Subpoenas Seeking E-Mails Meet Resistance

By Tresa Baldas
The National Law Journal

Civil litigants are increasingly trying to get their hands on e-mails to prove their cases, but Internet service providers are starting to challenge their subpoenas — and courts are starting to rule in their favor.

The range of litigants seeking e-mail content include divorcing couples, defamation victims and those involved in trade secrets disputes, say Internet and data-protection attorneys.

But the subpoenas are costly and upsetting to customers of Internet service providers who want privacy.

“For years, courts just assumed that e-mail was discoverable and viewable, and it looks to me like courts are changing direction and questioning that position,” said Ted Claypoole of the Charlotte, N.C., office of Womble Carlyle Sandridge & Rice, who represents ISPs.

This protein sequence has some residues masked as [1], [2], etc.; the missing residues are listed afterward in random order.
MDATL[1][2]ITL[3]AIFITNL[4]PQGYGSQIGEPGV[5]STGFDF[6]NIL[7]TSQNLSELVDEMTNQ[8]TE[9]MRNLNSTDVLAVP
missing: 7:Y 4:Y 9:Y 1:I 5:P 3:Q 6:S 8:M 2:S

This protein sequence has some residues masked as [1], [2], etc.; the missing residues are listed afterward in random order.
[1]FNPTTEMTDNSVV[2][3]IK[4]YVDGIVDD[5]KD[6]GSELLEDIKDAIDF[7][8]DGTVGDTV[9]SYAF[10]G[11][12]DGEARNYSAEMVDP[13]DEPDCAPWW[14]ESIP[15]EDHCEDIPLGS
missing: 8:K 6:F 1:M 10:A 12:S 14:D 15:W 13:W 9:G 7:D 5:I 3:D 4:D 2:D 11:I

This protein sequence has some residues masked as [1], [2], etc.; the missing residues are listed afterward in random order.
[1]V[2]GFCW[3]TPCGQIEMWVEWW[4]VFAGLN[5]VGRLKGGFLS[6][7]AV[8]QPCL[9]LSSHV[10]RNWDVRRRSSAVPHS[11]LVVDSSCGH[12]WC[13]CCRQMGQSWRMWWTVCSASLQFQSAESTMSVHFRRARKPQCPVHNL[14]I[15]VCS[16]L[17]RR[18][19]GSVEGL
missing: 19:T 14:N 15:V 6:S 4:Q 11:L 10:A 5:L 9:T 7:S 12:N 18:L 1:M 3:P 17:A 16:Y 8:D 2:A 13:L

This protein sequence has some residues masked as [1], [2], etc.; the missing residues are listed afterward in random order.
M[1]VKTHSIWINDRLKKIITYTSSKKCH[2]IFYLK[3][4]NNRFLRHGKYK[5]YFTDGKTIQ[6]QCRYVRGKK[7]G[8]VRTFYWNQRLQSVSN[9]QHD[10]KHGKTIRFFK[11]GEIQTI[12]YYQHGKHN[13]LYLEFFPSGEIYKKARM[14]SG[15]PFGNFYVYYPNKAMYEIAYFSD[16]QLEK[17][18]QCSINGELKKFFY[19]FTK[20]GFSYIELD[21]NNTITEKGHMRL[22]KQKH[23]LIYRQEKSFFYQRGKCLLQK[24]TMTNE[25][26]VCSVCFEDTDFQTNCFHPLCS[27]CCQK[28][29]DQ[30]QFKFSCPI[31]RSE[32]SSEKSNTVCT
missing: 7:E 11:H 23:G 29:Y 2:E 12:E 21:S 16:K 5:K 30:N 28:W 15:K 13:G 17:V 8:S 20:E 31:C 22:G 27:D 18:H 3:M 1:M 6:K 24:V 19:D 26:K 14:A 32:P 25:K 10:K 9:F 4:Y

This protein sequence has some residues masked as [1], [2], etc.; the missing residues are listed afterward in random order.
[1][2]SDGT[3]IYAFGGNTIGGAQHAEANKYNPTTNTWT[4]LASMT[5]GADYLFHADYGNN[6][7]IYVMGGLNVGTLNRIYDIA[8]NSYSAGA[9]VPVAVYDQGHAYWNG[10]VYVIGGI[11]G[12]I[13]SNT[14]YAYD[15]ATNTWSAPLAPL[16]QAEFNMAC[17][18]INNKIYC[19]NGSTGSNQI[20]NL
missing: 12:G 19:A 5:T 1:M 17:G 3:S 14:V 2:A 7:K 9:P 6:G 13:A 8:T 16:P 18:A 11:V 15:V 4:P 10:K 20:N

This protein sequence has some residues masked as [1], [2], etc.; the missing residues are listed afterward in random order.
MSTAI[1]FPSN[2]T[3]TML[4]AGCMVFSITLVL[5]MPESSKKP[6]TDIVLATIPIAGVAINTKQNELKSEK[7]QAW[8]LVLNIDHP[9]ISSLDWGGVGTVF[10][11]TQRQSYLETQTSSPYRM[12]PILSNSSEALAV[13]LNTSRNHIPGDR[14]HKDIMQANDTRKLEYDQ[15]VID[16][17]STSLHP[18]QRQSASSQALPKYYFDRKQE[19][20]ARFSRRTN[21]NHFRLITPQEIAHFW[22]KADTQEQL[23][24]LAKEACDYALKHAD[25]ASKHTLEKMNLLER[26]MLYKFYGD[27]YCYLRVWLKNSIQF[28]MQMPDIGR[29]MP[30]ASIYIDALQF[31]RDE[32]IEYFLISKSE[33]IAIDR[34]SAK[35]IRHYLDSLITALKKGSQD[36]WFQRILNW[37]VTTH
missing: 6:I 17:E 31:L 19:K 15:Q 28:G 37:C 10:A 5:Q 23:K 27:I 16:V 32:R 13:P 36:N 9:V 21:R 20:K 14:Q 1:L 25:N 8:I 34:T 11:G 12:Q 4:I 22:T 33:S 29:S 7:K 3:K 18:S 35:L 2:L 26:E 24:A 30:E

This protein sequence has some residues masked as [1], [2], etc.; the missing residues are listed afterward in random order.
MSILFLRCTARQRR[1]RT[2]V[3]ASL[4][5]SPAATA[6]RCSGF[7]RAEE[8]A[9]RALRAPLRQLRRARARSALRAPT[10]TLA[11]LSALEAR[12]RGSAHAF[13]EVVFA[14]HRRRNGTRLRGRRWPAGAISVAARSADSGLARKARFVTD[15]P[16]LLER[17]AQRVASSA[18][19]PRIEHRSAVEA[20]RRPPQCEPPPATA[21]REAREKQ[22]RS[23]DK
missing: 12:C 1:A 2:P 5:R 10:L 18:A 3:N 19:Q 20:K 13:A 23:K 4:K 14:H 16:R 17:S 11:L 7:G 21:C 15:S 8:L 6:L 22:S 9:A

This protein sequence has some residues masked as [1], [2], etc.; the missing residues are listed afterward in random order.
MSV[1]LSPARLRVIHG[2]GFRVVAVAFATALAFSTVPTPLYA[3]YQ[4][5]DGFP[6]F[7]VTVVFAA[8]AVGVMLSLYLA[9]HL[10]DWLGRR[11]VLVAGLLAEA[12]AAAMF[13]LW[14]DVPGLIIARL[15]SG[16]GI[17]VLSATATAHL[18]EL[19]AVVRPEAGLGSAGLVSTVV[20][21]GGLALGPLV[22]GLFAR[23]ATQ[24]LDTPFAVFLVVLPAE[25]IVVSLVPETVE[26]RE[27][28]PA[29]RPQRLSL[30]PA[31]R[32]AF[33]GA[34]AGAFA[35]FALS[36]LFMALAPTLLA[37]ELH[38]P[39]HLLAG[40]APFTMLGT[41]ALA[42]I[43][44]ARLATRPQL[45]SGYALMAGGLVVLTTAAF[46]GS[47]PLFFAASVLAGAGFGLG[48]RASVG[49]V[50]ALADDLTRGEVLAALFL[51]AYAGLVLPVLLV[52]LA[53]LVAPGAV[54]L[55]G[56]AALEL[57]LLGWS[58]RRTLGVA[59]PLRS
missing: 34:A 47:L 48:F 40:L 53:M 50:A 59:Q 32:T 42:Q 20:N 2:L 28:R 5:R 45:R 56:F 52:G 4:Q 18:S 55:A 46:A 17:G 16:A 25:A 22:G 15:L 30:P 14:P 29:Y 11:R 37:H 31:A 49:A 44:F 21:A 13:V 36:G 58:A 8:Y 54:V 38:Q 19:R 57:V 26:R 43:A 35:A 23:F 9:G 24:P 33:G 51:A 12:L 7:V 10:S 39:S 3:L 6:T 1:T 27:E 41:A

“Most ISPs obviously want to protect their customers if they can, because their customers are who keep them in business,” Claypoole said. “But more importantly, they need a clear-cut rule that tells them how they should behave.”

While not exactly a clear-cut rule, ISPs received a boost recently from the U.S. District Court for the Eastern District of Virginia, which denied a State Farm Mutual Automobile Insurance Co. subpoena asking AOL to disclose various e-mails tied to an insurance claim.

The court held that the Stored Communications Act prohibits ISPs from disclosing e-mail contents in response to a civil subpoena. In re Subpoena Duces Tecum to AOL, 2008 WL 1956266 (E.D. Va.).

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